Some conjecture : Ideal observer/participant relationships
In the interest of fleshing out this theory, or at least showing how it could be fleshed out, I’ve taken the liberty of very quickly drawing up a graph of what an ideal observer/participant relationship might look like when plotted over the course of an entire game.
This is a trivial exercise that I haven’t put much thought into, so I expect that a more thoroughly researched graph would look somewhat different than what I present here.
A healthy player engages with media along a continuum of the two roles. The player balances between which role has primary control of the experience at any given moment, allows the two roles to, in a sense, converse with each other. In the interest of sparking discussion, a simplified version of an ideal relationship is shown below.
The marked areas can be described as follows:
- A player hears about your game and purchases it.
- A player starts playing your game. He/she goes through some type of intro or gets a feel for the base mechanics/story. Investment is (preferably) high enough to make him/her switch from a primarily observer role to a participant.
- The main portion of the play experience. Your player becomes more invested in the game as it continues.
- Your game reaches its climax and ending. The player entirely embodies the role of the participant.
- Post game content : new game+, optional quests, replay value, etc… Your player has seen (functionally) most of what your game has to offer, or at the very least, you won’t be throwing new ideas at them. Eventually your player will put the game away and move on.
- The player moves on from your game. He/she is able to more objectively analyze the entire experience. The observer takes dominance, but ideally the player does not fully shift out of the participant role for some time.
Again, I want to iterate that this graph is pure conjecture of the most trivial and thoughtless kind. I would expect these curves to look very different in the real world, for a variety of reasons. For example:
- A game might be designed to be replayed multiple times.
- A game might not be designed to be finished at all or to have a specific ending.
- A game might be very short, designed to demonstrate a concept very quickly rather than engage the audience.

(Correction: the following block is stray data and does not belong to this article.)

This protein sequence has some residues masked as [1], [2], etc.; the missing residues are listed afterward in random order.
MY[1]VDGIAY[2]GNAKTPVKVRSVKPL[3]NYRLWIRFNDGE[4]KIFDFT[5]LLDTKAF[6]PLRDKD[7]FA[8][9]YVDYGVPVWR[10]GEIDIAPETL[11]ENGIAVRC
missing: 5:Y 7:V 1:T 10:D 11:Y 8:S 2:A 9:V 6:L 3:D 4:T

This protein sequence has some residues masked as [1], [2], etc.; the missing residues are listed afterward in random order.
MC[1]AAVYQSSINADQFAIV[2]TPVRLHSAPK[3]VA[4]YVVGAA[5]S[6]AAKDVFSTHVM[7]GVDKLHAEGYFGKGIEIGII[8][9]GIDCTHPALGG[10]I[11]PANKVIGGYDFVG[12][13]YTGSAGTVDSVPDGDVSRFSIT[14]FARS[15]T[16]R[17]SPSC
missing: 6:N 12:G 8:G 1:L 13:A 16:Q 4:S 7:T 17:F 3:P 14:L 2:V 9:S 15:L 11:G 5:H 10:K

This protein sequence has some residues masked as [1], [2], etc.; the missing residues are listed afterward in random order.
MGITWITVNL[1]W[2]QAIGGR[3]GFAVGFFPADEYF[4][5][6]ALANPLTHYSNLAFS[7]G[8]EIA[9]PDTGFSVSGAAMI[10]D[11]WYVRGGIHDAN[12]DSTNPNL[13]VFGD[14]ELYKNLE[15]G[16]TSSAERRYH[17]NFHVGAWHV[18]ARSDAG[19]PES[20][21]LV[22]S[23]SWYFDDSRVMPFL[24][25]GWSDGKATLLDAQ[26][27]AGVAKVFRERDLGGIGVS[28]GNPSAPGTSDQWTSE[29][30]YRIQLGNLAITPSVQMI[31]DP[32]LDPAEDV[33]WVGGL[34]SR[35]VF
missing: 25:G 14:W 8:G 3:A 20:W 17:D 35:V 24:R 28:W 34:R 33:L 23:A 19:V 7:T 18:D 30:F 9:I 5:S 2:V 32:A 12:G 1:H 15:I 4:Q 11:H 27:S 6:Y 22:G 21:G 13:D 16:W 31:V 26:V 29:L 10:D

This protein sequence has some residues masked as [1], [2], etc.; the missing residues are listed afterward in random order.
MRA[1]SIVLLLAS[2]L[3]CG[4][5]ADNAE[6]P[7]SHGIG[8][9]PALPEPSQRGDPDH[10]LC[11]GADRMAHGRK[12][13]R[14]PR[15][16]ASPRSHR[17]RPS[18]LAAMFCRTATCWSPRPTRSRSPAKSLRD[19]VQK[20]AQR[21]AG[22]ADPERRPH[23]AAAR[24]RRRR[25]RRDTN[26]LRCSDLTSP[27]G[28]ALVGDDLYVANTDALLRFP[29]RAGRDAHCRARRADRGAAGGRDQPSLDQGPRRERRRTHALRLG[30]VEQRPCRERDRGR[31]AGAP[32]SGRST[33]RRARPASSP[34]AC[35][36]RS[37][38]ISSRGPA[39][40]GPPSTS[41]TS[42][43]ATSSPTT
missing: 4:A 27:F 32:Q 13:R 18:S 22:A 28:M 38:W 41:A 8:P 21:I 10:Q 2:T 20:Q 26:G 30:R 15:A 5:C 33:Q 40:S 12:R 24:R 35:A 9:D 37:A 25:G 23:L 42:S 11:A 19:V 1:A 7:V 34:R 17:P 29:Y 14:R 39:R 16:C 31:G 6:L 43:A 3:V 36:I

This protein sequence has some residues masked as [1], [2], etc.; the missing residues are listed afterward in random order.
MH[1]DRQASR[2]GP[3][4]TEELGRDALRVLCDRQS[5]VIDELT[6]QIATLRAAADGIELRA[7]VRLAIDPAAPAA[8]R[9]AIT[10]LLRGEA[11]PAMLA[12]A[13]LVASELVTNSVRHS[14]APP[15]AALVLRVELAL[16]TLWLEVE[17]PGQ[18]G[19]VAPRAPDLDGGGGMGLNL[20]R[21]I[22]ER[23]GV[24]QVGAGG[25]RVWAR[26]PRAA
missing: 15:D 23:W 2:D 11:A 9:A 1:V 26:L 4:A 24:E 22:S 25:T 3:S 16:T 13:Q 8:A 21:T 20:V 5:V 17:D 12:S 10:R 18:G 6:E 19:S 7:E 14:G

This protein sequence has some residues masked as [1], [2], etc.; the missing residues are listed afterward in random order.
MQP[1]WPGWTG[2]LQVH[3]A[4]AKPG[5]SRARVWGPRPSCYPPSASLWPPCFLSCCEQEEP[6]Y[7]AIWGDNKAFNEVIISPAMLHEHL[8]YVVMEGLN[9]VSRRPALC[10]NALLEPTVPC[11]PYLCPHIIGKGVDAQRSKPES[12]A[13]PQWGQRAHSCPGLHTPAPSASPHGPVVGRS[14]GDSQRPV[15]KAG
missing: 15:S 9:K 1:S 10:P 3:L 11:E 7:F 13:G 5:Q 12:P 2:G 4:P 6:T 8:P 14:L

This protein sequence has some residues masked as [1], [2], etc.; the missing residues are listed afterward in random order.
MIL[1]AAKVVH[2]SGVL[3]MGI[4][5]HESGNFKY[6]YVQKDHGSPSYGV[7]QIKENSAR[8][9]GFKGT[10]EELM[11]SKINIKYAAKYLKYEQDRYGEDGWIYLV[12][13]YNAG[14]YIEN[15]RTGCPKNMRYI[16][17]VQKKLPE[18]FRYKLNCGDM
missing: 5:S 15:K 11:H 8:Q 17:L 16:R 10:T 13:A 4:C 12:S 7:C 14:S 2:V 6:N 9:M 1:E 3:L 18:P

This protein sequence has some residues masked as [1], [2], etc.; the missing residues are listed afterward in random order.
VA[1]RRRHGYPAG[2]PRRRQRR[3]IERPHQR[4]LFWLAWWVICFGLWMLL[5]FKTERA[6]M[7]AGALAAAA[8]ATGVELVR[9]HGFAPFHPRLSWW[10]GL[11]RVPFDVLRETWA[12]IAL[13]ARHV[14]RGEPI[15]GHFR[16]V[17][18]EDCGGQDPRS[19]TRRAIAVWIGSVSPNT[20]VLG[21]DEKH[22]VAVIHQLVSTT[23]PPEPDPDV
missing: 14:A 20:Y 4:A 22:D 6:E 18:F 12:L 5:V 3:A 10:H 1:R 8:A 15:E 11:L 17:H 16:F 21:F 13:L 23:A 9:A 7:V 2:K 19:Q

- A game might transform its experience while it is played, via a twist or a shift in gameplay, causing the player to shift back and forth between roles more rapidly.
- A game might end very abruptly, including no post-game content.
- A game might be designed to lead directly into a sequel.
Even working under the assumption that the graph I put together is actually accurate, any number of changes would effect the way this curve looks.
How all this can actually be used then
- Build player trust:
Build portions of your game around the concept of proving credibility. Behind the scenes, this is a way of speaking directly to the player (observer), and convincing him/her that your game should be engaged with.
- Use player trust:
Build portions of your game around engaging directly with the participant. Your game should transition away from the justification phase: you should be able to ask the player to do things they’re uncomfortable with from both a narrative and gameplay perspective. These are the sections where you can be most creative, and where you have the opportunities to create the most memorable experiences.
- Don’t encourage players to stay in one role for too long:
This can often be a problem with community driven games. At some point, you will need to transition your players from observer roles to participant roles. This means that at some point they need to stop giving you input or to have some type of signal to begin trusting you. This is a shift between asking , “What do I want this game to be?” and “What is the game and how should I interact with it?”
Similarly, it’s unhealthy for players to stay as participants for too long. Players that are unable to transition back to observers are more likely to start devolving their experience into escapism. A healthy community is an intelligent community, so you should periodically encourage them to take a step back and examine/evaluate their experiences. Why elements do they like? What didn’t work? What would they like to see in the future? A well established community views itself as existing in a supportive, almost team-like role. Encourage your players to be discerning, and they will in turn encourage you to make the best experiences possible.
- Give players predictable indications of when their roles are meant to change:
Related to the above point, try to minimize any subconscious confusion your player may have about what role you are asking them to be in. My goal here isn’t to define exactly when people should be in each role for your specific game, so there are a number of ways you might approach this, depending on if you’re building a narrative experience, or a pure-gameplay experience, or a mood-driven game, or so on and so on.
- Adjust your perspective on what you’re supposed to be delivering:
There’s a trend in modern gaming to consider players as having nearly identical roles to designers throughout the entire process of making a game. Community driven games are awesome, but even in the most successful cases, they work because of strong, rigid structures and barriers between players and developers.
Your role as a designer is more akin to a teacher than a servant. Players want to experience games as participants. You should enable them to do so, even at the risk of removing some of their control from the development experience. Be wary of how you implement player suggestions like, “It would feel awesome to have x…”, or “Y would be amazingly addictive.” No one can simultaneously be a player and a designer, so try not to force your community into an uncomfortable dichotomy.